At this point, Dr Yohuru Williams chimed in with a suggestion for how the Department could genuinely welcome teacher voices- calling a “National Teachers Congress”- where teachers from all over the country could come together to frankly express their concerns about Department of Education policies.  He added “those teachers can’t be handpicked to say what the Department wants to hear, they have to be democratically  selected.”  His suggestion was discussed for several minutes and the Communication directors promised to give it serious consideration. This was one of the few talking points in the meeting from which there might be some serious follow up
    After this the director of Community outreach and one of the interns started critiquing our perspective that federal policies were driving the best teachers out of the profession, stifling creativity in the classroom, and leading to a decline in teachers of color.  In doing so they  started defending school  closings and VAM, asking us whether  there were any circumstances under which schools should be close and whether there was any method of evaluating teachers that did not rely on student test scores.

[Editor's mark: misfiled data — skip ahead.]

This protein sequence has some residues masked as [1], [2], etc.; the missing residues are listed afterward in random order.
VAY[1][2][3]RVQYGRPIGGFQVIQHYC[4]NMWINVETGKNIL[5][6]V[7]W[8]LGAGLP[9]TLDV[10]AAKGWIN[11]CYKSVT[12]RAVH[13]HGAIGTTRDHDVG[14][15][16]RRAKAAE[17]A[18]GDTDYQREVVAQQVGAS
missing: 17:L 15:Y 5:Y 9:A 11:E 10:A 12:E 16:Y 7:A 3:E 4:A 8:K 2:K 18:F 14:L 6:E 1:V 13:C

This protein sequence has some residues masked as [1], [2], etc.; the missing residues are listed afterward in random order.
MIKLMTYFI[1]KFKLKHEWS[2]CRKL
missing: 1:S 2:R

At this point, Dr Williams spoke up, saying that in Connecticut, the suppression of community voices in cities like Bridgeport by unelected school boards was being justified by arguments that mayoral control was supported, if not required Race to the Top, and that similar dynamics were at play in Hartford and New London.  “Does the US Department of Education support real democracy in education decision making,” Dr. Williams he asked?”
     They two officials had no real answer to what Dr Wiliams was saying and deflected attention from his critique by insisting that we needed to hold teachers accountable by student test scores because there was no other way of making sure teachers took every student seriously and helped all of them reach their full potential.